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The New York Times schooled on Adrian Peterson

RUSSELL FISH | 9/29/2014, 12:35 p.m. | Updated on 9/29/2014, 4:03 p.m.
“Adrian Peterson Indicted” reads The New York Times online story by Steve Eder and Pat Borziof, Sept. 12.
Russell Fish

Special to The Dallas Examiner

“Adrian Peterson Indicted” reads The New York Times online story by Steve Eder and Pat Borziof, Sept. 12.

Elder and Borziof wove a powerfully emotional story that probably signaled the end of the $100 million career of one of the most productive NFL running backs ever. Furthermore it fit nicely into the meme of violent football players and in particular violent Black men.

In short, it was a great story, in fact, too great a story to fact check.

Over the next week the Times ran no fewer than eight stories pounding on the criminal indictment that could send Adrian to prison for 20 years, but not one journalist of the “Newspaper of Record” bothered to read the indictment and then read the underlying Texas law.

Montgomery County District Attorney Brett Ligon released a statement, “Obviously parents are entitled to discipline their children as they see fit except for when that discipline exceeds what the community would say is reasonable.” The “Grey Lady” ran with that theme over and over without bothering to determine if it were true.

It turns out it was not. The Texas Penal Code section 9.61 clearly states:

The use of force, but not deadly force, against a child younger than 18 years is justified:

(1) if the actor is the child’s parent or stepparent or is acting in loco parentis to the child; and

(2) when and to the degree the actor reasonably believes the force is necessary to discipline the child or to safeguard or promote his welfare.

None of the words following “except” exist in Texas statute. The DA made them up.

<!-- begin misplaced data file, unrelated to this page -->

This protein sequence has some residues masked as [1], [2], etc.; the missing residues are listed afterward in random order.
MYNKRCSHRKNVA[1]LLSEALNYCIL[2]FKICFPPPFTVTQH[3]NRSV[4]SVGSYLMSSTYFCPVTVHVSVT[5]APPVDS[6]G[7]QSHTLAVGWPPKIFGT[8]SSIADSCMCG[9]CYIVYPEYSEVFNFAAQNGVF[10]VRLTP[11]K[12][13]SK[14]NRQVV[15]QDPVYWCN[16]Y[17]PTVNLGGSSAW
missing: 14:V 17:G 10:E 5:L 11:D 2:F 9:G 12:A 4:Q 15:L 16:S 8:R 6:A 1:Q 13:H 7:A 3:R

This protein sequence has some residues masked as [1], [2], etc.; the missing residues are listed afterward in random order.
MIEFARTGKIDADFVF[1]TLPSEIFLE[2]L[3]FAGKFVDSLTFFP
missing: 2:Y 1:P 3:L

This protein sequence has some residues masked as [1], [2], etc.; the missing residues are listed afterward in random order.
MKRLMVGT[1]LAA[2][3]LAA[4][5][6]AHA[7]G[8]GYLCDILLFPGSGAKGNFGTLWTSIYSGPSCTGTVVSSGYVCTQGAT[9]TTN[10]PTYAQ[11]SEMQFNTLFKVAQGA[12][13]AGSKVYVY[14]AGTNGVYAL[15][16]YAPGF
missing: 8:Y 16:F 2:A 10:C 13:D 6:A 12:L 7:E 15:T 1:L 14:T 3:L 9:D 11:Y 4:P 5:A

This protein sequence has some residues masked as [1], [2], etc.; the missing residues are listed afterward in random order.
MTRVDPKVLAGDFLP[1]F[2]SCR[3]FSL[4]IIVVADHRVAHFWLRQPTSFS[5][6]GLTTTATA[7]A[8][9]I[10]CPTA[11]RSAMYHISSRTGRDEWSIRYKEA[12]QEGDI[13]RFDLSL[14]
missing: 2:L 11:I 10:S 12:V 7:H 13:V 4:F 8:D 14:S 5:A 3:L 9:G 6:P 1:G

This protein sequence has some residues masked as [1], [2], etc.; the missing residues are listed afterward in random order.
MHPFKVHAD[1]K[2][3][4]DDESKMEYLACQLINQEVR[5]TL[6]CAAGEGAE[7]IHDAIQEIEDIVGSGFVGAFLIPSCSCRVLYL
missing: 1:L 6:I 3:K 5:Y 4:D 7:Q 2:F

The bigger question is whether the DA instructed the Montgomery County Grand Jury with a non-existent statute to secure an indictment against Peterson for a non-existent crime.

We asked Ligon’s First Assistant DA Phil Grant if he was familiar with PC 9.61. From his response it was not clear if he was. After a few seconds he found the section and read it out loud. He then repeated word for word the statement from the press conference.

When I asked for clarification between the clear text of the state statute and his words regarding “exceeding some community standard” he said the “case law” had in essence changed the law to match his statement. When I asked for a case citation we could use for the story, he became flustered and hung up. As a journalist, having an interviewee hang up or walk out is a good sign you’re on the right track.

The DA’s behavior is ironically similar to that of Travis County District Attorney Rosemary Lehmberg, who secured an indictment of the Texas governor for performing a duty clearly described in the Texas Constitution, vetoing a spending bill. Lehmberg is an openly lesbian Democrat partisan with a substantial drinking problem and a video record of her drunk behavior. Furthermore, she is the head of the Travis County Public Integrity Division responsible for policing the propriety of public officials.